"My first or second day at school , basically they said, probably none of you are ever going to be the general manager of a professional team," says Corey Wray, who enrolled at Brock University's sports management program in 2002.
But a few people who took the specialized program have come close: Mr. Wray, 29, is the senior manager of team operations for Toronto FC of Major League Soccer and his fellow student, Kyle Dubas, 28, made headlines when the Toronto Maple Leafs recently hired him as one of the youngest assistant general managers in the National Hockey League. Their trajectories are examples of what happens when people who are interested in a specific career, such as sports, pursue it as far as they can with the help of a specialized degree.
When they enrolled, Mr. Dubas was a scout with the Sault St. Marie Greyhounds of the Ontario Hockey League, and Mr. Wray was working in a Mississauga soccer store.
And while becoming the general manager of a professional team may or may not be in their futures, taking a degree in sports management revealed the true breadth of the career spectrum they were about to embark on. "None of us are, or maybe never will be, [a GM]," says Mr. Wray, "but it hit home that this is about a lot more than just wheeling and dealing and doing trades."
After being hired away from the Greyhounds last month, Mr. Dubas will be fully immersed in the player-acquisition side of his sport. Having worked for the OHL team since he was 11, the Soo native – and Ottawa Senators fan – had always dreamed of becoming an NHL GM, and felt that a specialized degree in sports management at the St. Catharines, Ont.-based school could only assist in achieving that goal.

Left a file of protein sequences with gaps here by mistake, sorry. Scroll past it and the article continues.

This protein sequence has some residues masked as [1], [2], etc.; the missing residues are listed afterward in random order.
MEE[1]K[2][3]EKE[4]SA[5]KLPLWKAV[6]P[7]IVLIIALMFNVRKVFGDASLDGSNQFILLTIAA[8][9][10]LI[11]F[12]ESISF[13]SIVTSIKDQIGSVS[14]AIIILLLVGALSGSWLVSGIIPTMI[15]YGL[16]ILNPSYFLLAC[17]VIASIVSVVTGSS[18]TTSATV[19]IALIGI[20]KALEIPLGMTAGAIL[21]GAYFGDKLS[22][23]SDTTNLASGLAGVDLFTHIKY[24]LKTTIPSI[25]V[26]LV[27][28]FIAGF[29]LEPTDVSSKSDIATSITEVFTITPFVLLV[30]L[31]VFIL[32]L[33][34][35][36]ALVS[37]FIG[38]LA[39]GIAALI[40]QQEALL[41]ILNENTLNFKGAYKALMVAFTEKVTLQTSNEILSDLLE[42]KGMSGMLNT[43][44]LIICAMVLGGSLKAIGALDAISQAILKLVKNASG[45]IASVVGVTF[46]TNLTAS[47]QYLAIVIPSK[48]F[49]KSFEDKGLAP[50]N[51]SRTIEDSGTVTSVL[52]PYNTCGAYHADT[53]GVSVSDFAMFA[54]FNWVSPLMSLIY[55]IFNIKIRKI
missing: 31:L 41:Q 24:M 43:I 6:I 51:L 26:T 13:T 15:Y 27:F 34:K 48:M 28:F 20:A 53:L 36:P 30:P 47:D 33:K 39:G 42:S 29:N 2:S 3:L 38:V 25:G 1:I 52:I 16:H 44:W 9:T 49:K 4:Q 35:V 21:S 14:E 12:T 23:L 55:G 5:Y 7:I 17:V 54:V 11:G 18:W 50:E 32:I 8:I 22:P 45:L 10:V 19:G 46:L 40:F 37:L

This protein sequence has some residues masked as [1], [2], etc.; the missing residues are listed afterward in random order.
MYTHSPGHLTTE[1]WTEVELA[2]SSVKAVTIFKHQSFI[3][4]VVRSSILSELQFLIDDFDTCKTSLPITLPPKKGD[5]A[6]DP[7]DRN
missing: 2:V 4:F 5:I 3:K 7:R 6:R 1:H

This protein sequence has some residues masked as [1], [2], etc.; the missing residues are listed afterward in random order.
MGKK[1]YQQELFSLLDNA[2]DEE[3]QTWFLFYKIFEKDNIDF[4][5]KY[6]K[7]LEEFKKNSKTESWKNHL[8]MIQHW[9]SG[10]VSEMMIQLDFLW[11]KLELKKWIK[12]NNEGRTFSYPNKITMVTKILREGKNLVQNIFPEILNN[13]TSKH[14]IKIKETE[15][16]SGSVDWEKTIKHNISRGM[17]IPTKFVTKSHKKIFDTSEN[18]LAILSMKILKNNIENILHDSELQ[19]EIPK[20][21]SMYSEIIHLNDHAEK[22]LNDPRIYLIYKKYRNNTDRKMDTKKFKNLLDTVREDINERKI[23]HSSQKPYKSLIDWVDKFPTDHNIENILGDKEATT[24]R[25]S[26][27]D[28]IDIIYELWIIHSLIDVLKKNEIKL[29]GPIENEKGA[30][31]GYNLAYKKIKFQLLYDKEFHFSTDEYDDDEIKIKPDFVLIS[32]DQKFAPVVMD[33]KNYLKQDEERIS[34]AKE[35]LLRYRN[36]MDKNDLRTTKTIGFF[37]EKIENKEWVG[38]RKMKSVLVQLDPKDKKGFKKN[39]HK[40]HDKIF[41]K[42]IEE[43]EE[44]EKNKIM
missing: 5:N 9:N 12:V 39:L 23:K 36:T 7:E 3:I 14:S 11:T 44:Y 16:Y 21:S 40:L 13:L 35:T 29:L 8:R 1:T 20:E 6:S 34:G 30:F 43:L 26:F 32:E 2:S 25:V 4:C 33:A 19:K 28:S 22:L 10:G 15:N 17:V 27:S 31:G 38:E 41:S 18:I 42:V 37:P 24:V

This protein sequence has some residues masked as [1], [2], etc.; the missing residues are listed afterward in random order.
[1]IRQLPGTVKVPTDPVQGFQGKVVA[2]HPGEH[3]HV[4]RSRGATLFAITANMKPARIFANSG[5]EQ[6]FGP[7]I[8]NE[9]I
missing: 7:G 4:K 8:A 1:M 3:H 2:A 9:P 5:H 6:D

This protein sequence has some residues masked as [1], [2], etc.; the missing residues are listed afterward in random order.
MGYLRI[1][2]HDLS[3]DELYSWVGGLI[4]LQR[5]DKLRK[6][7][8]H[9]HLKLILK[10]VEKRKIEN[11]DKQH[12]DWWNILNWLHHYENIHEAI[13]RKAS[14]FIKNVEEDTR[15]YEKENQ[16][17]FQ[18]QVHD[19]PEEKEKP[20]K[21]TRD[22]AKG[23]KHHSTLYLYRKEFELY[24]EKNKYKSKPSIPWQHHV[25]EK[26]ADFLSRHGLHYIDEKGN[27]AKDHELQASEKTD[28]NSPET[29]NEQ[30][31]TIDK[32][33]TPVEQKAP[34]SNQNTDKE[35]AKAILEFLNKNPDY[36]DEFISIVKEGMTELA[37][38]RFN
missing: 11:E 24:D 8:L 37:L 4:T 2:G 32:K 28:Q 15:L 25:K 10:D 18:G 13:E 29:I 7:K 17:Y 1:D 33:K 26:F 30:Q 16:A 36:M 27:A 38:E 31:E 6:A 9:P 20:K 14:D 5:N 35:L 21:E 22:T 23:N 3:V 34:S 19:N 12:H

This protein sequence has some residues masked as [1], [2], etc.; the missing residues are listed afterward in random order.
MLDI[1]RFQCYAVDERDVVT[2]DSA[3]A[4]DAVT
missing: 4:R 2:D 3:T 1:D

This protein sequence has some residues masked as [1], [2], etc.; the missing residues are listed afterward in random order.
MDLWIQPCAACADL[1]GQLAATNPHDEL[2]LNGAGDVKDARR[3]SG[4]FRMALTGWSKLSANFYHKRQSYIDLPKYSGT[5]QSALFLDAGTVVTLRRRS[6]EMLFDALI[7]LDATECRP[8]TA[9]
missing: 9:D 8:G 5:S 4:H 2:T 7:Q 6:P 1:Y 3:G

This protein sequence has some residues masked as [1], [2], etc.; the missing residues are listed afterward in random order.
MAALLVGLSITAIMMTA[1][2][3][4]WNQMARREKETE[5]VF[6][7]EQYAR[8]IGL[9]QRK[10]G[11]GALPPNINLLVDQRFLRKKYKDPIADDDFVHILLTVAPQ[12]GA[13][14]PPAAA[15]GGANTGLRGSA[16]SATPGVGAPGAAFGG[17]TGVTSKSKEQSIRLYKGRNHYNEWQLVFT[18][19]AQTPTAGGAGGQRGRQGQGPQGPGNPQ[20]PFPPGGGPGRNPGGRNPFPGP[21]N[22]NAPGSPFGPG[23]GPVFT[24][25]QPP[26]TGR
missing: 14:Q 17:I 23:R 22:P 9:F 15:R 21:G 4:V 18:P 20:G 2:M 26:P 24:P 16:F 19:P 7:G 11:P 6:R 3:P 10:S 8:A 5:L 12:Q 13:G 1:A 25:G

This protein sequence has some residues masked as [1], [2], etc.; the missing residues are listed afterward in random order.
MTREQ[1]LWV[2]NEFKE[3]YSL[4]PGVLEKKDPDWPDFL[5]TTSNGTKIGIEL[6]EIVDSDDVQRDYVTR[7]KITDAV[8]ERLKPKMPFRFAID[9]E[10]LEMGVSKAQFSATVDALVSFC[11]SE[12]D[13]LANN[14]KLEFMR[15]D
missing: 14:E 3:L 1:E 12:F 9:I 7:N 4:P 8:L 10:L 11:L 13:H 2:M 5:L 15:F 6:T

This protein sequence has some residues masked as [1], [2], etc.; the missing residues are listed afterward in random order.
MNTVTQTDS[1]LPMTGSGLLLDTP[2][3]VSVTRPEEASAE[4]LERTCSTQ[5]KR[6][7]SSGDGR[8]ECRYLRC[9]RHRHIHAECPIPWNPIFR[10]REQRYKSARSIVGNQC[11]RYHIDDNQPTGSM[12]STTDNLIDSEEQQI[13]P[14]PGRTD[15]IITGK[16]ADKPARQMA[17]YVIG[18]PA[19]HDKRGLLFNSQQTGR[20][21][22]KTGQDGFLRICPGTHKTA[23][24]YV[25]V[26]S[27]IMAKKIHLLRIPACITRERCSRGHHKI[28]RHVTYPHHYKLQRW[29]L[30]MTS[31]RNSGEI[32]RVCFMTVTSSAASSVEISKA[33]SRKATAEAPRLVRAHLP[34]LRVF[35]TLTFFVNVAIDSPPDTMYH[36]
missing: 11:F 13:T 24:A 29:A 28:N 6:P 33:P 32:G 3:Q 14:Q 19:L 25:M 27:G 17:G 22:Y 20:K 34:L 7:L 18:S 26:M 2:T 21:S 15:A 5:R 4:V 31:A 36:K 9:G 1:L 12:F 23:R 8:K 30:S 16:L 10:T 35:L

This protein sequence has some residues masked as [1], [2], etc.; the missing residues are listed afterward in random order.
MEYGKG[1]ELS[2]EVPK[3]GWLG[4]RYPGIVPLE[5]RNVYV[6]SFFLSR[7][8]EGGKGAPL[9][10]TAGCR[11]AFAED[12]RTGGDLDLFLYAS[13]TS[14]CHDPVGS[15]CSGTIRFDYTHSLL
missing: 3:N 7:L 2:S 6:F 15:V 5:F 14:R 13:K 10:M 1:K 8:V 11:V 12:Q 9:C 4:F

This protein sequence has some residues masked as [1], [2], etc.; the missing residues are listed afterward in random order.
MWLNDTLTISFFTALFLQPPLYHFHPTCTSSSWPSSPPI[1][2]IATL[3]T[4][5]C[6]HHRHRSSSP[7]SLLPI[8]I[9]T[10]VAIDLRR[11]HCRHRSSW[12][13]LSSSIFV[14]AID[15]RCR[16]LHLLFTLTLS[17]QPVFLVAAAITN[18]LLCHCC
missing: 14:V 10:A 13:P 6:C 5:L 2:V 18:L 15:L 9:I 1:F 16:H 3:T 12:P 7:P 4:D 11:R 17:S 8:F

"While I was working [for the Greyhounds] I'd decided that I definitely wanted to work in sports and thought that the Brock University degree was the best way for me to further my own education and to give myself the best chance to continue to work in sports and have a career in sports," he says.
But Mr. Dubas will be the first to admit that getting to where he is takes a lot more than just going to class.
"You need to really get as much experience as you can and the education and the program can serve as something that can augment your abilities and they give you lots of opportunities to find your way and find your career but it's not easy," he admits.
"You're not just going to exit and get a job in hockey operations or anything like that. "It's a long road, it's not just because you walk out with your degree that you're going to have the job that you've dreamed of your whole life."
For those who have a clear idea of where they want to go though, enrolling into a specialized degree such as sports management can pay solid dividends down the road.
"The pros of going into a specialized program are if the student has specific career goals, specialized education can help you learn the fundamentals skills of the profession," says Susanne Thorup, manager of career and planning services at Concordia University in Montreal.